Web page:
Attachment Size
Indonesia.pdf 623.05 KB

Transformation of social roles through ICTs for rural women


This report is a reflection on practical experiences that were the result of an evaluation on the effects and methodology used in training and facilitation of the use of information and communications technologies (ICTs) for women in Indonesia. The training programme has been conducted since 2009. The beneficiary is a women’s organisation. The evaluation that uses a gender perspective is intended to obtain an appropriate and adequate methodology in endorsing the success of the intervention. In addition, it also tries to see how ICTs can change the position of women in the social and cultural structures.

Providing ICT training to a rural cooperative

ICT training was given to a women’s cooperative organisation consisting of more than 1,600 members. The vision of the organisation is to promote women’s independence to achieve positions equal to those of men through activities such as revolving fund management, savings and loan activity, productive activities, and business assistance for the cooperative members.

If viewed from the perspective of culture, especially that of Indonesian pastoral culture which operates in a collective way, women play multi-layered roles in their daily lives. On the one hand, their reproductive role as wives and mothers requires them to carry out domestic tasks. On the other hand, as an extension of their domestic role, they have social responsibilities as women in their communities. The reproductive role in socio-cultural values ranks the highest compared to the other roles women must play.

Most of the members of this women’s organisation are trained to fulfil the roles of reproduction and production at the same time. However, so far, the production activities are part-time jobs done even while nurturing their children and doing domestic tasks, and are often not appreciated as activities with economic value. However, these activities are those sustaining the local economy.

At the beginning of the intervention, training was given on the assumption that there are no obstacles of time and distance for the women. However, their time management for fulfilling their multi-layered roles proved this assumption wrong.

In terms of methods of training, the orientation is developed more in practice because it is more appropriate that the knowledge and skills gained can be directly tested and evaluated. The participants are introduced to tools such as a computer; they learn how to use technology to help them complete their work and meet their needs. They also learn to use the internet as an instrument for communication and for browsing for information. Although it must be done gradually, learning through practice is easier and more effective than beginning with an introduction of the concept and terms. The women master the skill of using the technology first, before understanding the theory or concepts that they may find difficult to relate to their daily work and habits. Moreover, most technological terms are still written in a language foreign to the women.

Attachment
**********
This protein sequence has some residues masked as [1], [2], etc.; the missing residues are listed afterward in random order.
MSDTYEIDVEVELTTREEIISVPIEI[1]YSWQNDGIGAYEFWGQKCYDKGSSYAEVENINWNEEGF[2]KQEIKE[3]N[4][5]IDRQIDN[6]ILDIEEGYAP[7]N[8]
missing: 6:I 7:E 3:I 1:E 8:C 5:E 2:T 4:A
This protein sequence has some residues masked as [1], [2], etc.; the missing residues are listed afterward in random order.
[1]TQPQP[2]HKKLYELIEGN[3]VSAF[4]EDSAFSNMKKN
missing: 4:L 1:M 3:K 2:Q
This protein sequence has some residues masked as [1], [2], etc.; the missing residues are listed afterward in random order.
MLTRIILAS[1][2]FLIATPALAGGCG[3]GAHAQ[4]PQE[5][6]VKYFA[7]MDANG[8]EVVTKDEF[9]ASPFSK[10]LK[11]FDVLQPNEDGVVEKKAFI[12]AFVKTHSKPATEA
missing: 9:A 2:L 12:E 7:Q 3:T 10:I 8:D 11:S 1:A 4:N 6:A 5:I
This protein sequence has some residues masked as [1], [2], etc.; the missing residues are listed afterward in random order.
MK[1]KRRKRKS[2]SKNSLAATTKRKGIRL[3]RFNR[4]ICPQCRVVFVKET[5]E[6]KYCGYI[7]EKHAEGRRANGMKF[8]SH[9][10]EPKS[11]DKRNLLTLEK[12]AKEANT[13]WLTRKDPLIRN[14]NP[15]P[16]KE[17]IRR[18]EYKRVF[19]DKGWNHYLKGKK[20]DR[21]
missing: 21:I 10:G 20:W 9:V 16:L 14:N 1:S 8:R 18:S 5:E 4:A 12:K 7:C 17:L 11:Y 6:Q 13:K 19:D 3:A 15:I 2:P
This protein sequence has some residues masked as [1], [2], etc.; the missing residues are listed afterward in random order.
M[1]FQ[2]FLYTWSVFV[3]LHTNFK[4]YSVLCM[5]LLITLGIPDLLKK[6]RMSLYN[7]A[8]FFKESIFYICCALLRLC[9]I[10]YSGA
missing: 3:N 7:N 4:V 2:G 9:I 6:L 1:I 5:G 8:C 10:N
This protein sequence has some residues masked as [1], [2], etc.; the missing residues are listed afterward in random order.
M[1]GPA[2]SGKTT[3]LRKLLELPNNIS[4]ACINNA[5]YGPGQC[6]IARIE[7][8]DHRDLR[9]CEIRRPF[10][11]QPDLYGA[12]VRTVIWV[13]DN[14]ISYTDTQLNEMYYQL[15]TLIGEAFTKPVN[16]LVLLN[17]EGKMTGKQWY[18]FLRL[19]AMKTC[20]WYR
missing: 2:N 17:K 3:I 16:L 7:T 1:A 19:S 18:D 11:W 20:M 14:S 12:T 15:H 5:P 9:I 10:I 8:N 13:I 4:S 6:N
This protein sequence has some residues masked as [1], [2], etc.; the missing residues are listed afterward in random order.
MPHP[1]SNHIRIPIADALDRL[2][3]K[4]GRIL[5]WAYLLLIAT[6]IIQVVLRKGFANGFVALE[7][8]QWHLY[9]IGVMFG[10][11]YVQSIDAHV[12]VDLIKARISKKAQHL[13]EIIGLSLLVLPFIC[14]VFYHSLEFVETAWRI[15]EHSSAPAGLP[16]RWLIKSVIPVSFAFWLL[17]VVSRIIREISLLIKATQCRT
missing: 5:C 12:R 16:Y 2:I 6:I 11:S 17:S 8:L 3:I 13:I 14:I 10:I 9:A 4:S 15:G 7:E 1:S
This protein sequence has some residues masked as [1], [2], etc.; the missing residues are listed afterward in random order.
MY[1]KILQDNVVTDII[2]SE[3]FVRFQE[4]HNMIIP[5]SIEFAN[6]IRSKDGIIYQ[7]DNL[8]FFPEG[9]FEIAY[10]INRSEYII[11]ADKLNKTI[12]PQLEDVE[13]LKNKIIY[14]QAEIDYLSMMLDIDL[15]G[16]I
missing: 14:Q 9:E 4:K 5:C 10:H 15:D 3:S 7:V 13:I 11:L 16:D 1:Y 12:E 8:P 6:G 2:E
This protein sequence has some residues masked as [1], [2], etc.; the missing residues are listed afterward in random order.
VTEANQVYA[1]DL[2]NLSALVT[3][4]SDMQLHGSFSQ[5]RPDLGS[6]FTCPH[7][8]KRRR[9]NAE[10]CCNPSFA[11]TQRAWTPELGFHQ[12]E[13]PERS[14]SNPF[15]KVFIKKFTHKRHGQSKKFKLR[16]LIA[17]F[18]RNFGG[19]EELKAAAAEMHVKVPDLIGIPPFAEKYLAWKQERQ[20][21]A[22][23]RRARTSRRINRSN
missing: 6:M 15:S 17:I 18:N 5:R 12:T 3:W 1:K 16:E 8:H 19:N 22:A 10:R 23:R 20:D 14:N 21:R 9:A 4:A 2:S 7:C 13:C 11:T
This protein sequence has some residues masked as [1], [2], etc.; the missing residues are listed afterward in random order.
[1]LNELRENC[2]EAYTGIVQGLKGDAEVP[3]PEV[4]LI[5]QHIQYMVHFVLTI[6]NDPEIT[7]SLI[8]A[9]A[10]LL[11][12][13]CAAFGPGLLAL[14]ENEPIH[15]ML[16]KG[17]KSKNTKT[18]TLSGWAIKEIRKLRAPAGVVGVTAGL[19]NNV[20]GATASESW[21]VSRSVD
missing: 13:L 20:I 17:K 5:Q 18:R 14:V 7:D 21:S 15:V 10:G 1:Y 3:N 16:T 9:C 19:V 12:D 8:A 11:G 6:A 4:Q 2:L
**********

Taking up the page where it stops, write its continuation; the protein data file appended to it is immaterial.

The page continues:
The impact of ICT skills on rural women

For rural women who are not engaged in the public domain, mastering technology such as a computer has proven to produce significant effects. For example, a facilitator said that several members who had obtained basic computer skills have more frequently been asked to participate in village meetings. Knowledge and skills they have received from the training can be used directly to do their tasks and jobs in their villages. They are invited by the village elites to help document activities or prepare print documentation. Therefore, knowledge and skills in using ICTs have successfully changed the position of women in accessing public affairs, which are strategic in their social life. Women eventually and gradually acquire important social positions, and even within their current capacity can have a bargaining position and influence village policies.

Although they create the opportunity to change women’s social position, the use of ICTs cannot always challenge the issue of inequality in the gender-based distribution of jobs and resources that is controlled by a patriarchal system. The skill of using modern technology for communication does not immediately contribute to equality and women’s empowerment. The result of the evaluation on the ICT training that has been ongoing for three years proved that the skills can also increase the women’s burdens. Nuraini, one of the women who have been able to use the internet, admitted that her spending has increased because of paying to visit an internet café. Several women even said that they had developed new consumer or spending habits soon after learning how to browse the internet. They are now interested in buying clothes that certain models wear which they see on websites. The consumerism trap for these village women can be an obstacle for the prospect of social transformation potentially offered by ICTs.

Action steps

Based on the above lessons learned, it was clear that a project intervention that merely provides infrastructure, access and skills is not enough. The capacity for using ICTs must be directed toward resolving the problem of unequal distribution of resources rooted in the culture. The use of the internet must be geared to increasing women’s knowledge and productive skills. When the internet can be used by women who make snacks to learn techniques such as product packaging, then it can boost their economic productivity. When it is used by a woman who teaches a preschool play group, it can help her obtain information to expand her knowledge of teaching. When ICT training is aimed at tackling the challenge of unequal gender roles, then the transformation of social roles through the acquisition of knowledge and skills can change the status of women in the society.